15. harold says

    Related –

    I don’t have a statistical study, nor would that be easy to accomplish, but I have noted what seems to be a very strong relationship, among actors, between severe substance abuse problems and later claims to be conservative. Examples include Robert Duvall, the late Dennis Hopper, Mary Tyler Moore, and Gary Oldman.

  16. Nemo says

    Well, Kelly Clarkson endorsed Ron Paul, so at least there’s that.

    Actually reading her defending her endorsement feels a lot like reading Neil Young defending his endorsement of Ronald Reagan. But at least he recovered enough to write “Rockin’ in the Free World”.

  17. organon says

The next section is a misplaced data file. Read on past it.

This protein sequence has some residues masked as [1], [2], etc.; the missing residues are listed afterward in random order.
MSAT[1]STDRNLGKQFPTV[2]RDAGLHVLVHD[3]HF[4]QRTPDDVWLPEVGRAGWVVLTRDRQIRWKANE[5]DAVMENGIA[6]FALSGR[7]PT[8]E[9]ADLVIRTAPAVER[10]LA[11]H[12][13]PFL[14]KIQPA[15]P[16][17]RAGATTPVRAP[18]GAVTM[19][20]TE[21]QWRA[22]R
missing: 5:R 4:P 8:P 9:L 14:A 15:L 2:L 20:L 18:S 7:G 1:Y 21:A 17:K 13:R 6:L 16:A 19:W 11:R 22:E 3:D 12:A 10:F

It’s shocking that they are so clueless on why this would be. They are clueless on the depth of indecency they show by using these songs. They would see no conflict in Santorum using Elton John songs to boost his appeal. They would have no problem in using a popular song from a muslim band to boost their votes to work toward an anti-muslim america. It’s a very strange ethics they practice. Or should I say a selective ethics devoid of reason. As a musician, not that they would want to use one of my songs as there’s no popular appeal, but if in that position I would find it incredibly offensive. Ever notice how rare it is for a musician to have issue with diversity? How offensive musicians find racism to be? Is it unreasonable to find extremely offensive a racist wanting to use their song to win a position where they can forward a racist agenda? I seem to remember reading that the war on drugs (although I don’t think it was called that yet) was started by Nixon partly as an excuse to go after musicians for holding ideas he wanted to silence. It didn’t matter if the musician actually used drugs, as the public already had a conception of musicians. Simply accuse, arrest, and let the public take care of the rest (in trial) through ignorance. How has the republican record been on freedom of expression? How much effort have they vested not only in censoring, but even in trying to oppose various forms of music even being able to exist. Republicans and musicians are about as unalike as is possible. Republicans hate rock musicians and everything they stand for. But because those bands have popular appeal, they feel they should have equal access. That musicians have no right to their work. That their work is for the public good as defined by republicans. Musicians should accept being socialized. Since it applies to objectionables, it isn’t socialism. Musicians should accept massive government intervention proposed and pursued by a party claiming to be opposed to government intervention. This topic hits a serious emotional hot button, so I’m probably not articulating much of it very well. If there were popular jewish musicians and artists, perhaps hitler would have wanted to use them in a campaign to win popularity. The unadulterated indecency of it is completely lost on the republican party. And they see themselves victimized whenever there is objection to the indecency. And they seem to be sincerely oblivious to just how obscene their use of the works of these musicians is in the forwarding of their cause. It is as if they believe the musicians should feel honored by it. What sick minds have these hypocrits that view themselves the godly, moral, ones.